John Rosove on Why Thinking Matters

Bert Deixler, co-owner of Chevalier’s Books, asks a question to Rabbi John Rosove who spoke at Chevalier’s Books Monday night.

In the spirit of Giving Tuesday, Rabbi John Rosove, Senior Rabbi at Temple Israel of Hollywood, speaking last night at Chevalier’s Books, shared that whenever he feels despair, he thinks of someone he could call or visit at that moment. As a pastoral leader, this is something he’s been doing his whole life, but Rosove offers it as a remedy that has always made him feel he’s received more than he gave.

Rosove was speaking about his new book, “Why Judaism Matters; Letters of a Liberal Rabbi to His Children and the Millennial Generation,” where he tackles what he feels are the most challenging issues facing liberal Jews today.

Though grounded in Jewish tradition and learning, the letters in the book covers challenges everyone faces, such as living in the world of good and evil, what it takes to live an ethical life and what is the measure of success. Rosove’s book is deeply personal. He shares why he thinks what he thinks and what has influenced his thinking over the years as way of teaching not what to think but how to come to your own conclusions.

Rosove writes about his decision to officiate at interfaith marriages after 33 years of refusing to do so, despite welcoming  interfaith families into his congregation, as an example of how listening to his inner voice and following his heart lead him to the ‘higher will.’  He explains “higher will distinguishes human beings from the rest of creation. The higher will is in the center of our spiritual identity and as such is our real identity.”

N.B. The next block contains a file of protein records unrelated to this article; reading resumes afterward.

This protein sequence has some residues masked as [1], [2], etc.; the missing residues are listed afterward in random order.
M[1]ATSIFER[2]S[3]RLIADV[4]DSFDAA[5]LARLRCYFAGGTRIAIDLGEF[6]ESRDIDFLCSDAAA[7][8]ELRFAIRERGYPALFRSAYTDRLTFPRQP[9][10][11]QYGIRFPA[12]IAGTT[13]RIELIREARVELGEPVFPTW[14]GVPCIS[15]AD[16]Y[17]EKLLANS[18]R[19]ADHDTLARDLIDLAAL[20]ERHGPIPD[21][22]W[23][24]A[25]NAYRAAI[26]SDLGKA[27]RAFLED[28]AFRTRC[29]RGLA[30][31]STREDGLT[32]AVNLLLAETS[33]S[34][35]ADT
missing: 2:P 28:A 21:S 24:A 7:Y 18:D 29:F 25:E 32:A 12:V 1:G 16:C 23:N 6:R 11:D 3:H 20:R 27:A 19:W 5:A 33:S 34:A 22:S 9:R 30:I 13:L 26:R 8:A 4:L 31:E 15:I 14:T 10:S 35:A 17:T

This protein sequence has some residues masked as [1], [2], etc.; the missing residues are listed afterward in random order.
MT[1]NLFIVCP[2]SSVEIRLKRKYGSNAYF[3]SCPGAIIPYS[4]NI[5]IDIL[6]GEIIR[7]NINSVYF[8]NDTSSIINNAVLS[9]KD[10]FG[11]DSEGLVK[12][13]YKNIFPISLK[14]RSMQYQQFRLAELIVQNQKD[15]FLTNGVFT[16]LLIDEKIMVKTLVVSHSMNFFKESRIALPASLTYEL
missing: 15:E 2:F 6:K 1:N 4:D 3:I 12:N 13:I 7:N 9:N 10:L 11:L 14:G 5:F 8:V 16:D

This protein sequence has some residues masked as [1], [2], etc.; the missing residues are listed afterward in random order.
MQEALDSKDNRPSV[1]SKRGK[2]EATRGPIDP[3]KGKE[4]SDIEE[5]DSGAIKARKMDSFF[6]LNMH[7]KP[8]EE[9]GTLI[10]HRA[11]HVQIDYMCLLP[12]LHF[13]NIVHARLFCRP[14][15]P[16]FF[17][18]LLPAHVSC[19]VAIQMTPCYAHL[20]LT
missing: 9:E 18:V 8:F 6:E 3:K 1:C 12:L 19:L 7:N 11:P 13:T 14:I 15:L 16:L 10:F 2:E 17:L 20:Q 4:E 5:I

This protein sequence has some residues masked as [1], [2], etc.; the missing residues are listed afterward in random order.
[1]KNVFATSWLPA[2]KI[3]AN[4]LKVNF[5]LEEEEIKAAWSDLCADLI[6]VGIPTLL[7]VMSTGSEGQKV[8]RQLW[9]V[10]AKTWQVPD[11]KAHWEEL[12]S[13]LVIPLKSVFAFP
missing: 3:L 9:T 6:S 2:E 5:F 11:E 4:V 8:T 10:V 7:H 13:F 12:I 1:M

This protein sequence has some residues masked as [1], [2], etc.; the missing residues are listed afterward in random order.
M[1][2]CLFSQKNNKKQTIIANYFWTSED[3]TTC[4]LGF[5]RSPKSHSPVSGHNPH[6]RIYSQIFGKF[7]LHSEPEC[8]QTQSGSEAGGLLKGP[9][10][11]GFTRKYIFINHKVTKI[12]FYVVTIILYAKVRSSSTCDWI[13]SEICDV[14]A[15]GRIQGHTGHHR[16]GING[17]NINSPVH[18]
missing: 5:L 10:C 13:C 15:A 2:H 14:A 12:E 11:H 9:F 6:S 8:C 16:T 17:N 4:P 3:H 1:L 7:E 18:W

His message is to trust yourself.

“The talmud commands us to write a book, plant a tree and raise a child,” said Rosove, adding that it need not be interpreted literally. For example,  you could write a screen play, be a journalist, or document you family history instead of write a book. Living sustainably, caring for the earth is one way to plant a tree and if you don’t have children, you can support institutions that support children.

But Rosove wanted to write a book for years. Because his own father died when he was a young boy, Rosove said he was inspired to share his thinking with his now adult sons, David and Daniel, who respond to the letters in the Afterword in the form of a chat giving the book a more modern format at the end.

There’s a lot packed into this little book that doesn’t take very long to read, but it will leave you thinking, which is timely for this holiday season.

 

 

About Patricia Lombard

Patricia Lombard is the co-editor and publisher of the Larchmont Buzz. Patty lives with her family in Fremont Place. She has been active in neighborhood issues since moving here in 1989. Her pictorial history, “Larchmont” for Arcadia Press is available at Chevalier’s Books.

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